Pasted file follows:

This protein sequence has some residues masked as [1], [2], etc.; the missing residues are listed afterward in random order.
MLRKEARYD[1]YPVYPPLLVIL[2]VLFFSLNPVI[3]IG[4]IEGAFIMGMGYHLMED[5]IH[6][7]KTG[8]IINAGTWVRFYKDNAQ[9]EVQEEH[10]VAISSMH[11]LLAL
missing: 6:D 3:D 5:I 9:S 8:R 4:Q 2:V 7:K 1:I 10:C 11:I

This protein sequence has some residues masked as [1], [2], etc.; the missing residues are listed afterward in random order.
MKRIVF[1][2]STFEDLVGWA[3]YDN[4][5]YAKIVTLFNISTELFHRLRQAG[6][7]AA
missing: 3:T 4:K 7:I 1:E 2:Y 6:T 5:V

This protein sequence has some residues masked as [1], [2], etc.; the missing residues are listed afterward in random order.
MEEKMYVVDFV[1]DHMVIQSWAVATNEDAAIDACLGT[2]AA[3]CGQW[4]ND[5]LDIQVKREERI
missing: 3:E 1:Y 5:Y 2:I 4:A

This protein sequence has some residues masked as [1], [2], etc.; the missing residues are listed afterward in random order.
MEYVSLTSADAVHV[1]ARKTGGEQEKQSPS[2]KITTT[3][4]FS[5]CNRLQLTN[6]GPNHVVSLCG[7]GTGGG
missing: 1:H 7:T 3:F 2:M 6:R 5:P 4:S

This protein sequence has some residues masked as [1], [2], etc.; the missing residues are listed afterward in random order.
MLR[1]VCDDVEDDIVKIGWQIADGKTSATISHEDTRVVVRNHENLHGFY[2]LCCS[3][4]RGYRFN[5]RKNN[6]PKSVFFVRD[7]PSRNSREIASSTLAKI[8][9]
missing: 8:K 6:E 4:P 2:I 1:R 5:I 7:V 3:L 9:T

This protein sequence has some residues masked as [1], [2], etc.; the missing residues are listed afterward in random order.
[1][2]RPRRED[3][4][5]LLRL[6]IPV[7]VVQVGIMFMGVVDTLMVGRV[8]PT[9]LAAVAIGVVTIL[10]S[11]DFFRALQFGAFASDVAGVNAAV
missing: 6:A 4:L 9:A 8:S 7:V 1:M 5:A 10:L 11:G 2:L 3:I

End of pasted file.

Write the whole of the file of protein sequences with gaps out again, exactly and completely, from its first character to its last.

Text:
This protein sequence has some residues masked as [1], [2], etc.; the missing residues are listed afterward in random order.
MLRKEARYD[1]YPVYPPLLVIL[2]VLFFSLNPVI[3]IG[4]IEGAFIMGMGYHLMED[5]IH[6][7]KTG[8]IINAGTWVRFYKDNAQ[9]EVQEEH[10]VAISSMH[11]LLAL
missing: 6:D 3:D 5:I 9:S 8:R 4:Q 2:V 7:K 1:I 10:C 11:I

This protein sequence has some residues masked as [1], [2], etc.; the missing residues are listed afterward in random order.
MKRIVF[1][2]STFEDLVGWA[3]YDN[4][5]YAKIVTLFNISTELFHRLRQAG[6][7]AA
missing: 3:T 4:K 7:I 1:E 2:Y 6:T 5:V

This protein sequence has some residues masked as [1], [2], etc.; the missing residues are listed afterward in random order.
MEEKMYVVDFV[1]DHMVIQSWAVATNEDAAIDACLGT[2]AA[3]CGQW[4]ND[5]LDIQVKREERI
missing: 3:E 1:Y 5:Y 2:I 4:A

This protein sequence has some residues masked as [1], [2], etc.; the missing residues are listed afterward in random order.
MEYVSLTSADAVHV[1]ARKTGGEQEKQSPS[2]KITTT[3][4]FS[5]CNRLQLTN[6]GPNHVVSLCG[7]GTGGG
missing: 1:H 7:T 3:F 2:M 6:R 5:P 4:S

This protein sequence has some residues masked as [1], [2], etc.; the missing residues are listed afterward in random order.
MLR[1]VCDDVEDDIVKIGWQIADGKTSATISHEDTRVVVRNHENLHGFY[2]LCCS[3][4]RGYRFN[5]RKNN[6]PKSVFFVRD[7]PSRNSREIASSTLAKI[8][9]
missing: 8:K 6:E 4:P 2:I 1:R 5:I 7:V 3:L 9:T

This protein sequence has some residues masked as [1], [2], etc.; the missing residues are listed afterward in random order.
[1][2]RPRRED[3][4][5]LLRL[6]IPV[7]VVQVGIMFMGVVDTLMVGRV[8]PT[9]LAAVAIGVVTIL[10]S[11]DFFRALQFGAFASDVAGVNAAV
missing: 6:A 4:L 9:A 8:S 7:V 1:M 5:A 10:L 11:G 2:L 3:I